As storms swirled outside the campus of Grove City College, inside Ketler Auditorium a mix of students in search of extra credit, JRR Tolkien and CS Lewis Fanatics and interested community members serendipitously gathered on Hobbit Day, September 21st or the birthday of Frodo and Bilbo Baggins, to be transported to another stormy time in world history.  

The vehicle for that journey was Dr Joseph Loconte’s docuseries “A Hobbit, A Wardrobe and a Great War.” Based on his book by the same title, the forthcoming series follows the lives of two of the most influential writers of the last century who’s shared experiences of tragic loss, war and scholarship led to a consequential and essential friendship that helped shape their iconic writings.

It has been said that without Lewis, Tolkien may not have finished his signature series, the Lord of the Rings. Conversely, without Tolkien, Lewis would not have had the conversion to Christianity that inspired him to write the Chronicles of Narnia.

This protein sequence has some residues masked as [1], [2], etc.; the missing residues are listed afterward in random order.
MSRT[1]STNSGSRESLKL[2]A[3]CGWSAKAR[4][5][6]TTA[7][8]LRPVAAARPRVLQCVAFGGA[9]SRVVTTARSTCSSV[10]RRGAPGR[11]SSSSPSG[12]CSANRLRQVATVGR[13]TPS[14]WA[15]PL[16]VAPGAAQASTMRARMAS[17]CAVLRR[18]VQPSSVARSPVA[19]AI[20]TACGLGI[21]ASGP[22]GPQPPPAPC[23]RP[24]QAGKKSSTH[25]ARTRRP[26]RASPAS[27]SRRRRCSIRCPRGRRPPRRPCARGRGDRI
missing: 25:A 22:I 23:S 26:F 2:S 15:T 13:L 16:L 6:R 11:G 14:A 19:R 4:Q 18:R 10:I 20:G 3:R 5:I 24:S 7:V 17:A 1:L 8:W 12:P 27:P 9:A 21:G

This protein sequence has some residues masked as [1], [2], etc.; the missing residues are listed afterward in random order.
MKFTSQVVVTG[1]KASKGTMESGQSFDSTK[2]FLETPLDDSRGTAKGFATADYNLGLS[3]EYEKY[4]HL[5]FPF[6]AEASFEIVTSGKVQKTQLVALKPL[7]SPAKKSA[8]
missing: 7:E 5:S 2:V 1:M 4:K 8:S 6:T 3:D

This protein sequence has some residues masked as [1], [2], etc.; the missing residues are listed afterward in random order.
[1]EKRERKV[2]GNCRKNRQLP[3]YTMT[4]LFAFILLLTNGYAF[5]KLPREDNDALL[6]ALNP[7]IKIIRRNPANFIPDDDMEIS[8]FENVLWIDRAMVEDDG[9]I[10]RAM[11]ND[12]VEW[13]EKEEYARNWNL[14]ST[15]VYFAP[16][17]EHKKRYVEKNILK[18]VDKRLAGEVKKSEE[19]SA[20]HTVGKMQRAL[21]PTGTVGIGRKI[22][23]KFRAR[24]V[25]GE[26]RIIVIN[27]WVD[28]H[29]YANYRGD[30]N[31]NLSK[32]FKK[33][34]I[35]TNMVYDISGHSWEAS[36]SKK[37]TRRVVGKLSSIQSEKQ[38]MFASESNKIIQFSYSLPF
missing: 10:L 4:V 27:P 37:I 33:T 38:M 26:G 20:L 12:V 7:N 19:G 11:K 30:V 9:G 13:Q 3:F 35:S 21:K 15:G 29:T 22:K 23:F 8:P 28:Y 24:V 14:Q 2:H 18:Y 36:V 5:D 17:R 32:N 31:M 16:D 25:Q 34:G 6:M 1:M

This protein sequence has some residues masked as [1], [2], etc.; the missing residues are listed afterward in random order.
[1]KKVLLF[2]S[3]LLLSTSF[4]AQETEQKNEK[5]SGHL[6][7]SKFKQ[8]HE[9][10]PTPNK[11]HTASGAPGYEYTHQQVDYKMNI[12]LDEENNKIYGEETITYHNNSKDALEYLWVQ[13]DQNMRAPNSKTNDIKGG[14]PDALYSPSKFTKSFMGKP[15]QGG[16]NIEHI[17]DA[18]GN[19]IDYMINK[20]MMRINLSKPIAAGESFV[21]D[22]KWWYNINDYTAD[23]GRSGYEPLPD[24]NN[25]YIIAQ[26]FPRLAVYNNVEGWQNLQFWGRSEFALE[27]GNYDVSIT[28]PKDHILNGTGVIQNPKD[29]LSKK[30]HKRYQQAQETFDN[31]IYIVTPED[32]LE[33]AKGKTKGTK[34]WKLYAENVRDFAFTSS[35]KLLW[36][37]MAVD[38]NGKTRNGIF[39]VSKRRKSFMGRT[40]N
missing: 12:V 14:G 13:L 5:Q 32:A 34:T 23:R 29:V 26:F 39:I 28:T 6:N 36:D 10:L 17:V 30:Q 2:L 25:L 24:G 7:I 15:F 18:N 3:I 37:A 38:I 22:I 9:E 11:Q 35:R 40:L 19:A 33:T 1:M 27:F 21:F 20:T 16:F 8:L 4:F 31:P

The first of five episodes, which focuses on the respective authors’ childhoods and service in World War I, was previewed at Grove City College followed by a conversation and Q&A between Grove City College’s Faith and Family Institute President Paul Kengor and the series’ screenwriter and narrator Dr Joseph Loconte of the Heritage Foundation.

As a young seminarian, reading and watching the Lord of the Rings and Narnia films I often wondered how these two authors could create the fantastical worlds their respective series exist in. After watching episode one of this surprisingly thrilling series, it becomes clear that they created these universes as allegories to the worlds they grew up in and came of age in while engaged in World War I.

… It becomes clear that they created these universes as allegories to the words they grew up in and come of age in while engaged in World War I.